The Catskill Center in Arkville has in-depth information about specific local attractions and the region’s local history.

Travel to the Catskill State Park by Route 28.  There are other options and they provide their own unique experiences.  Following one’s arrival in the towns of Kingston or Rhinebeck, Route 28 offers a direct way to the core of the Park making Route 28 the seemingly best option.  Route 28 is an ancient trail that was eventually paved.  It is the best contemporary route for its great driving experiences too – offering copious, scenic mountain-views and numerous access points to major trails, lakes and events.  The Catskill Center (www.CatskillCenter.org) has great information about specific attractions and the region’s local history.  It is approximately 55 minutes from the park entrance on Route 28 in an area named Arkville.

Urbanites come to the Catskill Park as a respite from the pressures of city-living.  They appreciate nature’s abundance of cresting mountain peaks, knobby pines and woodland creatures.  Foreign travelers often visit because of easy access from New York City.  Brief, but intimate conversations with such visitors also reveal a desire to observe the many human cultures that inhabit the park interior.  Folklore and international history have become major reasons for touring the Park. Tourism has long been a major boon to the area.  Since the 1950s however, the Catskill region has seen an exodus of many businesses and local people have been relocating to other towns and cities. 

With a fairly recent rise in racism, hate and xenophobia state-wide, visible minorities, women and others who are inexperienced with mountain living should remain on marked hiking trails, wear bright color accents in the woods and practice the avoidance of entering onto the private lands that abut the park.  Such people will benefit from traveling with a partner and should be prepared for the rare, negative interaction with the occasional, misguided local.  It must be noted that crime and violence have fallen greatly and overall since the Park’s founding.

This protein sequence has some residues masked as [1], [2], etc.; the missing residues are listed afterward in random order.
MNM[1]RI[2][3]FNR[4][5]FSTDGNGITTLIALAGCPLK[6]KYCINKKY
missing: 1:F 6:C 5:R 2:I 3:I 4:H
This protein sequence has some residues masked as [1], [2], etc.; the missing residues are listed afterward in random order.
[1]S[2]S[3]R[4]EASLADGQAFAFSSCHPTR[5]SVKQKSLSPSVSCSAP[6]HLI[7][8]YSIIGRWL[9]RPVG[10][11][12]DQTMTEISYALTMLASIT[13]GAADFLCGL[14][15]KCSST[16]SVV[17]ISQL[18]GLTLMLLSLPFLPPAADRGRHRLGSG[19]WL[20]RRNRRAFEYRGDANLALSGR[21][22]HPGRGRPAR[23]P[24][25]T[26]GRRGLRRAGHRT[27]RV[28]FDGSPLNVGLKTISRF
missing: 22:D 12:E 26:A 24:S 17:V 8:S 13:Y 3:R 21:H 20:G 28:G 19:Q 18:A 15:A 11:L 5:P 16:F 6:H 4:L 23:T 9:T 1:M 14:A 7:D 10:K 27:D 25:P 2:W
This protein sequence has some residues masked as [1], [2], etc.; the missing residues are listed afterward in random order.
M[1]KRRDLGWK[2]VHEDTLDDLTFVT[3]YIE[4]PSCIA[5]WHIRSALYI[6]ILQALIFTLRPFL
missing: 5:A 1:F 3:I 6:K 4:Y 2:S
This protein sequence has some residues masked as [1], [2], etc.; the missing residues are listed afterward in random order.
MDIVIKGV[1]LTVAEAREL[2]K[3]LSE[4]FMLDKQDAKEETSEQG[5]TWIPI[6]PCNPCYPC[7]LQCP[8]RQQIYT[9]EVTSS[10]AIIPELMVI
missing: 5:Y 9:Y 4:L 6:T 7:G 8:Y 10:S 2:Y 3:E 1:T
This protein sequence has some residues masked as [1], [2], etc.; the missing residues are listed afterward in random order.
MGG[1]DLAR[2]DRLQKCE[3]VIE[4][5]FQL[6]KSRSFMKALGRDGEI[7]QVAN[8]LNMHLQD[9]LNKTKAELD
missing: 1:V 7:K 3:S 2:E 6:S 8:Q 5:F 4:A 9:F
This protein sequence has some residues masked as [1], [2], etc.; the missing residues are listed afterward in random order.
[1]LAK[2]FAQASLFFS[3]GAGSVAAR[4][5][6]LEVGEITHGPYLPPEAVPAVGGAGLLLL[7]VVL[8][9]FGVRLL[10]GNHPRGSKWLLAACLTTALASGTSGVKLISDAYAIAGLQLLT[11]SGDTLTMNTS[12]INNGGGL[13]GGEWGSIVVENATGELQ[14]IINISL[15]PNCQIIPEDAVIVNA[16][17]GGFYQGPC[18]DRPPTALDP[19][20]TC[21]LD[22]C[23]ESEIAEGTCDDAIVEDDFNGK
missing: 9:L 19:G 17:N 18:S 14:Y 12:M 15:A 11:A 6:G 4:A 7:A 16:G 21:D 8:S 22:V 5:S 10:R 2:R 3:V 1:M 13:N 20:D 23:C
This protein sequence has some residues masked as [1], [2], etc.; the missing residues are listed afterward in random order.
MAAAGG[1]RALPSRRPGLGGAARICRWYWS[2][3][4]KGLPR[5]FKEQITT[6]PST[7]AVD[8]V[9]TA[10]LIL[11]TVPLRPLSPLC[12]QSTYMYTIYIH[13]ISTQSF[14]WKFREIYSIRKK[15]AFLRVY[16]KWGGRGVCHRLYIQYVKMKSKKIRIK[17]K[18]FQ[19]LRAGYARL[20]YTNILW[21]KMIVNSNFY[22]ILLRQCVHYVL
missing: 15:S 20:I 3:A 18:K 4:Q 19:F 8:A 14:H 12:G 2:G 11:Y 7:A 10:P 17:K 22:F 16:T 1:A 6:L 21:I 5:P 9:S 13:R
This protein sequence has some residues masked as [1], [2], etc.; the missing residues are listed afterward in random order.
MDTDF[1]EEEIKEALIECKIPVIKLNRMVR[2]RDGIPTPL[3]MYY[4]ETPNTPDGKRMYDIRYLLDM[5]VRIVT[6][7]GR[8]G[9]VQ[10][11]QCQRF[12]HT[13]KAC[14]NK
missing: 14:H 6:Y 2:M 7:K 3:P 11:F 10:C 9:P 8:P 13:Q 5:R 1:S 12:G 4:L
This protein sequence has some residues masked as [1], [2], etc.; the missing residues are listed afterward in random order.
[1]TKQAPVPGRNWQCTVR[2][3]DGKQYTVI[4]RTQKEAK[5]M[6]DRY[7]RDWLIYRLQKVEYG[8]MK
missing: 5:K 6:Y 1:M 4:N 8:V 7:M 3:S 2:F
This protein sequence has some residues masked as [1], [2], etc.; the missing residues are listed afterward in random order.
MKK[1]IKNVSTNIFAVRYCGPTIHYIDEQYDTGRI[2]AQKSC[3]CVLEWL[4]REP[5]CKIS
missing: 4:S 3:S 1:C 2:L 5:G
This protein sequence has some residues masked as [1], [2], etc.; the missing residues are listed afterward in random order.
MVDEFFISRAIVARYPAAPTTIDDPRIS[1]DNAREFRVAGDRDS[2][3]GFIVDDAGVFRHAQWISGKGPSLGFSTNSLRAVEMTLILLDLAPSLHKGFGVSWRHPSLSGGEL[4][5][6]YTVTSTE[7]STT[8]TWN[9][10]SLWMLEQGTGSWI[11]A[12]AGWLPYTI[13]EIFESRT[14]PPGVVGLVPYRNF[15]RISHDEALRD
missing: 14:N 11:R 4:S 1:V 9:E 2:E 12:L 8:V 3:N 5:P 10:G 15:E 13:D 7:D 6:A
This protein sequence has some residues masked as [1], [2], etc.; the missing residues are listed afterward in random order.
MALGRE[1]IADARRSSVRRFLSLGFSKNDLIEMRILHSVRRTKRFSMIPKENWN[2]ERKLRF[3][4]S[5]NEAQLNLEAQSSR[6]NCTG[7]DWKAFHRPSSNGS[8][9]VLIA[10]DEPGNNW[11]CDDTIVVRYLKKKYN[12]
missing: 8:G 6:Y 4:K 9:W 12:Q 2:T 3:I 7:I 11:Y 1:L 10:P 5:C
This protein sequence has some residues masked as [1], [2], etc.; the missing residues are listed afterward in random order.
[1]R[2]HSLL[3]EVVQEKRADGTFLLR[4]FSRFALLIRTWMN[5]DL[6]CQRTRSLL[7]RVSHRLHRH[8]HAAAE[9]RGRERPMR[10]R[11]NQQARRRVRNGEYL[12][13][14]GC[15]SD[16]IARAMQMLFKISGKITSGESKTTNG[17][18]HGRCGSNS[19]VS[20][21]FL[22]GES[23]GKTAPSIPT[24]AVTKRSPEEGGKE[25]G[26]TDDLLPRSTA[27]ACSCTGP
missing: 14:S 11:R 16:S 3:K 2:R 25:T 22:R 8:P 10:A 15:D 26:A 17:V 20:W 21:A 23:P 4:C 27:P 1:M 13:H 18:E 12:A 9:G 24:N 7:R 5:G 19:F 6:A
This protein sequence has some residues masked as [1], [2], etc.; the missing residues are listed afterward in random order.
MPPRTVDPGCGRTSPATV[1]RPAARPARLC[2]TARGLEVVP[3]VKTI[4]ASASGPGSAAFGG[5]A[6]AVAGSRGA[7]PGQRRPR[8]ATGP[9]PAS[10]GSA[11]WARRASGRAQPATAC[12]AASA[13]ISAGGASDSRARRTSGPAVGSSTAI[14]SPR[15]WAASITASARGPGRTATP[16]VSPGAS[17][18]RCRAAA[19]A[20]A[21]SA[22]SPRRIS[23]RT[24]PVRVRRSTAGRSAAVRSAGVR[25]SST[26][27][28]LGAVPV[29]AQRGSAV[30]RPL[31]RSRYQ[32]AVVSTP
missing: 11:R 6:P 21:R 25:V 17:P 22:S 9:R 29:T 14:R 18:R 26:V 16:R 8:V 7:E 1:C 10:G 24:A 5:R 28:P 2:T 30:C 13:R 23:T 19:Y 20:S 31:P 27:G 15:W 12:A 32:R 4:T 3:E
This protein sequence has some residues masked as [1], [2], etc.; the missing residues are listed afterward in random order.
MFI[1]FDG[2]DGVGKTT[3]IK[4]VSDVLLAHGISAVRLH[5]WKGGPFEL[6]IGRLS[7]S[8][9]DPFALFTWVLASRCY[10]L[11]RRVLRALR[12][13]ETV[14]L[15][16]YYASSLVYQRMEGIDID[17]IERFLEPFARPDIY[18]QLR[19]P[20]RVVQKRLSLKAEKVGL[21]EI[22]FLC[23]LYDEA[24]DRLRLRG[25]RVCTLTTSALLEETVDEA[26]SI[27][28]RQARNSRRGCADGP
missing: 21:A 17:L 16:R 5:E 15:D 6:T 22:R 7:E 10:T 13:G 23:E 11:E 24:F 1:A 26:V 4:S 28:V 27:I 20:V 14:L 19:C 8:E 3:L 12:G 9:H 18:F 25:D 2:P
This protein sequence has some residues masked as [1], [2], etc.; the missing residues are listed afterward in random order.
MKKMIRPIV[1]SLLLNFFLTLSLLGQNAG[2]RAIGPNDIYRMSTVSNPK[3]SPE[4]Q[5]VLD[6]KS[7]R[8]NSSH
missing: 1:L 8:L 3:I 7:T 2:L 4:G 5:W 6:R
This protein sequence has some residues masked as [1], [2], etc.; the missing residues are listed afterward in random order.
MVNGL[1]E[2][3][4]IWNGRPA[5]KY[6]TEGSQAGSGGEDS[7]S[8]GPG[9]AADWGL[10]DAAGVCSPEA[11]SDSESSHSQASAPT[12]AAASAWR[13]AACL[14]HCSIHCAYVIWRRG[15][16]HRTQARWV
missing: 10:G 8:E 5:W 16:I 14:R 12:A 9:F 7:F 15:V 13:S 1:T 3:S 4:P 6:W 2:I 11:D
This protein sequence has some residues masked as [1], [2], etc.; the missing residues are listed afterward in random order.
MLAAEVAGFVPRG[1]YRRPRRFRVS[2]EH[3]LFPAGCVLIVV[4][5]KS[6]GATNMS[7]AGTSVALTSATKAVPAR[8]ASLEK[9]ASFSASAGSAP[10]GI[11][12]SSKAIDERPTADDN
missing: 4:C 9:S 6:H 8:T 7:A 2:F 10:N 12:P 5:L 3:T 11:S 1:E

This is a major trail off of Route 29 in the Catskill Park

An Indigenous Romeo & Juliet Story

In the Catskill Park, indigenous American culture, also known as Pre-Columbian culture is prevalent in location names and it is how the majority of communities express themselves through art and style.  The first, commercial center within the Park, Phoenicia, is along Route 28 and the town offers many festivals and events.  Further along Route 28, legend claims the hamlet of Big Indian was found at the foot of a tree where a tall native Munsee Man and a European woman eloped, and then where the giant Munsee was murdered by a jealous settler.  It is most likely a true indigenous recount that parallels Shakespeare’s classic Romeo and Juliet love story. 

Moving further west along Route 28, one reaches Pine Hill after leaving Big Indian. Within this hamlet, the Pine Hill Community Center on Main Street (www.pinehillcommunitycenter.org) offers many resources for the hiker, climber, camper and visitor.  As this community center is a nonprofit organization, donations are strongly encouraged.  The idea of the pioneer is also sacrosanct in Phoenicia and Pine Hill. The men and women who live in this State Park pride themselves on being rugged, independent, straight-shooters. 

Statue of quintessential New York Pioneer on main thoroughfare of Phoenicia, New York.

Late summers and early autumns are the best times to visit the park.  In the summer, it is common to witness a bear (the caniform) wandering a thoroughfare in one of the park’s many hamlets.  Speaking to a local, you might even hear several stories of bears entering basement-level apartment windows to eat the tenant’s food accidentally left out at night.  The Catskill State Park is a special place in New York and there are few places on Earth similar to it, along with the few human cultures that call it home.